"We left the engine internals stock," Paul said, "but we played with the factory Eaton blower to find more horsepower.

"We tried different pulleys and different tuning - and we got more power out of the engine - but we were certain a 4.6-liter with dual overhead cams had more to give. Bobby gave us the go-ahead to look for that extra power."

The guys at Harris Racing swapped the Eaton for a Kenne Bell 2.2-liter model and got 580 horsepower at the rear wheels - a 200-horsepower improvement.

"That kept Bobby happy for awhile," Paul told us, "but he wanted to see just how much power could be created without modifying the engine itself. We installed a ProCharger F-1A kit, which, so far, has made him really happy."

Happiness did not come without some custom tuning and parts development, however. Belts were slipping at medium to high revs until Kelby and Paul devised an eight-rib 3.4-inch pulley setup and upgraded the blower to the F-1C heads unit. As it drove when we photographed it, Bobby's car also benefited from a K&N air filter, Accufab 120mm, single-blade throttle body and elbow, ProCharger intake manifold, Siemens DEKA 60-psi fuel injectors and twin SVT Focus fuel pumps.

Exhaust was improved by Hooker longtube headers and X-pipe, MAC mufflers and three-inch tubes. A ProCharger external race wastegate and bypass blow-off valve finish the circuit. Harris retained the stock Ford intercooler, but improved things with ProCharger tubing. The flamed Cobra runs on 110-octane fuel and flows through Mallory filters and Royal Purple synthetic 5W20 oil courses through its veins. Combustion chamber fire was maximized with NGK sparkplugs.

Tim Matherly (yes, the NMRA Real Street guy), from MV Performance in Statham, GA tuned the factory PCM with a Diablosport chip. The result - more than 700 horsepower!

Bobby feels confident the stock Cobra Tremec T-56 six-speed manual transmission can handle all that torque, but he did install a Steeda Tri-Ax shifter for shorter throws between gears. Like a lot of 1999-2004 Cobra owners, he felt the stock independent rear suspension was not up to the task of laying down 700 ponies, so he swapped an 8.8-inch live axle with Eaton differential and Moser axles with 3.73:1 gears. (We covered his IRS-to-straight axle transplant in the May '06 issue of Modified Mustangs.)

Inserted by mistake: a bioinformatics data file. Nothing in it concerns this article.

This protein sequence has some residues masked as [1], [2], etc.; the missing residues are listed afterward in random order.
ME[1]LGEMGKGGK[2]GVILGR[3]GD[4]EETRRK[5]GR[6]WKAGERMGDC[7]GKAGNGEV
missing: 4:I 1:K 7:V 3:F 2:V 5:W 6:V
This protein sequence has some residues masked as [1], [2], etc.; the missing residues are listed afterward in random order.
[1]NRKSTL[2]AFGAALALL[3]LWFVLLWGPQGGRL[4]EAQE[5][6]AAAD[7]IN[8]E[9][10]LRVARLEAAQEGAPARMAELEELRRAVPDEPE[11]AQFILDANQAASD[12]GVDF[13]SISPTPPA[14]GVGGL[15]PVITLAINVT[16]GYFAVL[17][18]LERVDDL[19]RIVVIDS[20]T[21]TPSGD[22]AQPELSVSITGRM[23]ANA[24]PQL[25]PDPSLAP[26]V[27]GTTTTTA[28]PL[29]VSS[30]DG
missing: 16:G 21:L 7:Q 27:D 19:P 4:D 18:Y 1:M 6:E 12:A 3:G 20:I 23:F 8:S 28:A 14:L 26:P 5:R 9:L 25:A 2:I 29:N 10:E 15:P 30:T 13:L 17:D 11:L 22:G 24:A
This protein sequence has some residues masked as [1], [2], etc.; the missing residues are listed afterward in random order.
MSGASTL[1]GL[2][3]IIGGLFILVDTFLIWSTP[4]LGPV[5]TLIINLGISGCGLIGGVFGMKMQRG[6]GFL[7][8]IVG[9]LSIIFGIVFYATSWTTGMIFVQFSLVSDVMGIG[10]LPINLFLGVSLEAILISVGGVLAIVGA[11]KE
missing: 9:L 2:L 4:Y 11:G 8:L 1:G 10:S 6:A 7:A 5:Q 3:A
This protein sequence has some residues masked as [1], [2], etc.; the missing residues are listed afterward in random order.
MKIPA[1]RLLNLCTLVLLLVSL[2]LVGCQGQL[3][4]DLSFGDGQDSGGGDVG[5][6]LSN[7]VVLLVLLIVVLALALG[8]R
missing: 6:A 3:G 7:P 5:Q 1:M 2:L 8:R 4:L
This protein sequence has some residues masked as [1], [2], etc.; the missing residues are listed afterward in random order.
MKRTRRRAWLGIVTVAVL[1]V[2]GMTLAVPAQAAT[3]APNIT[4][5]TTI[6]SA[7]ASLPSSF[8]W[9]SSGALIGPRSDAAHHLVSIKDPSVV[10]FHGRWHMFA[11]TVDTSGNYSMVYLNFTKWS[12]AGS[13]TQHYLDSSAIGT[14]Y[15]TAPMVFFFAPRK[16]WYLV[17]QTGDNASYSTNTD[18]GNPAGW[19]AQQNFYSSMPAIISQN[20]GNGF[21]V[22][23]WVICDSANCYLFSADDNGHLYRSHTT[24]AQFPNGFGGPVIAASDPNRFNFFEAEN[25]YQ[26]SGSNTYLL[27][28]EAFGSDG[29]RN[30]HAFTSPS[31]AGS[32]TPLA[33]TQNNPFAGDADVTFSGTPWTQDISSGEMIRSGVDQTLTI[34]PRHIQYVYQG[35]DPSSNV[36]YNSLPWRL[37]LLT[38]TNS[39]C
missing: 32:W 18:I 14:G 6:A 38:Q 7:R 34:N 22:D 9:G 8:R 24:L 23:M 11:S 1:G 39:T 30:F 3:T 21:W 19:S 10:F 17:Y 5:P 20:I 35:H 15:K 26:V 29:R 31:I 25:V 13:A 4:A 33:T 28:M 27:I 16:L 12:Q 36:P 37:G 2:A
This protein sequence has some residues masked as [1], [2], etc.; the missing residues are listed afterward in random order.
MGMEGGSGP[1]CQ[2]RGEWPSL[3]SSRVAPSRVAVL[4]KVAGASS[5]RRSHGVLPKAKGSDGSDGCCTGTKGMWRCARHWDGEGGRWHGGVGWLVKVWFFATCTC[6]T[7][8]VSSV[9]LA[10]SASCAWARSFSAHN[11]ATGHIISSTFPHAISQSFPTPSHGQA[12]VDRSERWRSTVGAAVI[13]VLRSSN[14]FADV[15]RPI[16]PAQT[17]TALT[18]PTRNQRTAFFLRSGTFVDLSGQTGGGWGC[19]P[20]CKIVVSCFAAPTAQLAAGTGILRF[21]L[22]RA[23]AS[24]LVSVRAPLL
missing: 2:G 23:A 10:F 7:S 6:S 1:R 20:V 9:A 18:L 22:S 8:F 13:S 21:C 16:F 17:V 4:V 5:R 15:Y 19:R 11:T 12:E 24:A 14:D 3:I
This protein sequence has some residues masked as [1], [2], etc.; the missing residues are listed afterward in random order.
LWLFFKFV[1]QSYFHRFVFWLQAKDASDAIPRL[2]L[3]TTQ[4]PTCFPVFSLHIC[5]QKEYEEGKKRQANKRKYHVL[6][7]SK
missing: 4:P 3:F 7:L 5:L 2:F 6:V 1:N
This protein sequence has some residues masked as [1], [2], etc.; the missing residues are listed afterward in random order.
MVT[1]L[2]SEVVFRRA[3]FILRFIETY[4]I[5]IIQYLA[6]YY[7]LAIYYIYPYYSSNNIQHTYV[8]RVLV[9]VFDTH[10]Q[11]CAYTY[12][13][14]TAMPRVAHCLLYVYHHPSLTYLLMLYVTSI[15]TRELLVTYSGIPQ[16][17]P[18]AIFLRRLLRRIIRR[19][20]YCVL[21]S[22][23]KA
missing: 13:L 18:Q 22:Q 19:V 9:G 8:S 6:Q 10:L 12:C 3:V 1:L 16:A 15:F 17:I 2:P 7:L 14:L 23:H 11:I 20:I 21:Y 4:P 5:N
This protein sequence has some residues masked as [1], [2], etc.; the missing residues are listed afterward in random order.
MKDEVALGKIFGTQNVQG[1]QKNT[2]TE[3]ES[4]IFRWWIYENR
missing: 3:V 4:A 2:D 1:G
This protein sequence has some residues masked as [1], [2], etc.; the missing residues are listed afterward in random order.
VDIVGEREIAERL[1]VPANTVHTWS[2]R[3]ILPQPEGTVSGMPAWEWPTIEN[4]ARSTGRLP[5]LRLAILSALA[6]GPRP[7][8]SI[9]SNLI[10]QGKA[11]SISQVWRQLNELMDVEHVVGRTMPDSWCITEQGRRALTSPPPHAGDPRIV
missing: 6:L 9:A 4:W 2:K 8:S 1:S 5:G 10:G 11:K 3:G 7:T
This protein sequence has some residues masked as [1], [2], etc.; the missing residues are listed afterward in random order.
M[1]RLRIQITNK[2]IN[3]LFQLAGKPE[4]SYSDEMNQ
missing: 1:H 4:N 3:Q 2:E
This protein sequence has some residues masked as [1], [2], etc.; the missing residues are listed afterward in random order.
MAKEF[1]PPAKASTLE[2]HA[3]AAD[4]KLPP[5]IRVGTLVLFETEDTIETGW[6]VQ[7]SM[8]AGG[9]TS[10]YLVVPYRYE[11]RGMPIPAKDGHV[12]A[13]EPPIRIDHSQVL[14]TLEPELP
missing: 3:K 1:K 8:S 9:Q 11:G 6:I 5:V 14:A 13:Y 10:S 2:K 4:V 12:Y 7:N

While he was losing the IRS, Bobby gained some Metco Motorsports aluminum rear suspension bars, Metco's double adjustable upper and solid lower aluminum control arms, Bilstein shocks and Eibach Sportline springs. The swap mandated Harris install a traditional set of "over-the-axle" exhaust pipes. Last time we looked, he was still riding on the stock Cobra disc brakes and 17 x 9-inch chromed Cobra wheels with 275/40R17 Mickey Thompson drag radials in the rear and Goodyear 275/45R17 in the front.

The interior of this insanely powerful Mustang with the "look at me" paint is surprisingly close to stock. Changes include a couple of Auto Meter Lunar gauges for monitoring boost and fuel pressure, plus a UPR chrome interior trim package and a Reichard Racing pistol-grip shift handle.

"Someday I might want to add some racing seats and harnesses," Bobby told us, "but for now the interior suits me fine."

If only he could be so content with the engine mods. Last we heard, Bobby was talking with Harris Racing about plans to upgrade the 4.6-liter's internals, add nitrous, go with different camshaft profiles and perform some head work. The next time we get passed on I-485 by this flamed Cobra, we expect it will be putting out close to 900 horsepower!

Interior / Exterior
Bobby Kimbrough's 2004 SVT Cobra

Exterior
House of Kolor tangerine orange flames

Interior
AutoMeter Lunar gauges for monitoring boost and fuel pressure; UPR chrome interior trim package; Reichard Racing pistol-grip shift handle

Suspension
Metco Motorsports aluminum rear suspension bars, double adjustable upper and solid lower aluminum control arms; Bilstein shocks and Eibach Sportline springs

Wheels And Tires
Stock Cobra 17 x 9" chrome wheels; 275/45R17 Goodyears (front) and 275/40-17 Mickey Thompson drag radials (rear)

Specifications
Bobby Kimbrough's 2004 SVT Cobra

Engine
Ford 281-cid DOHC V-8

Engine Modifications
ProCharger F-1A kit; 8-rib, 3.4" pulley; F-1C head unit; K&N air filter; Accufab 120mm, single-blade throttle body and elbow; ProCharger intake manifold; Siemens DEKA 60-psi fuel injectors; twin SVT Focus fuel pumps; Hooker longtube headers and X-pipe; MAC mufflers and 3" tubes; ProCharger external race wastegate and bypass blow-off valve; stock Ford intercooler with ProCharger tubing; Mallory fuel filters; Royal Purple synthetic 5W20; NGK sparkplugs

Engine Management
Factory PCM with a Diablosport chip

Driveline
Short-throw Steeda Tri-Ax shifter; 8.8-inch live axle with Eaton differential; Moser axles; 3.73:1 gears

Numbers
700 RWHP

Acknowledgements
Special thanks to Kelby Harris and Paul Conner at Harris Racing, Tim Matherly at MV Performance and Richard Wright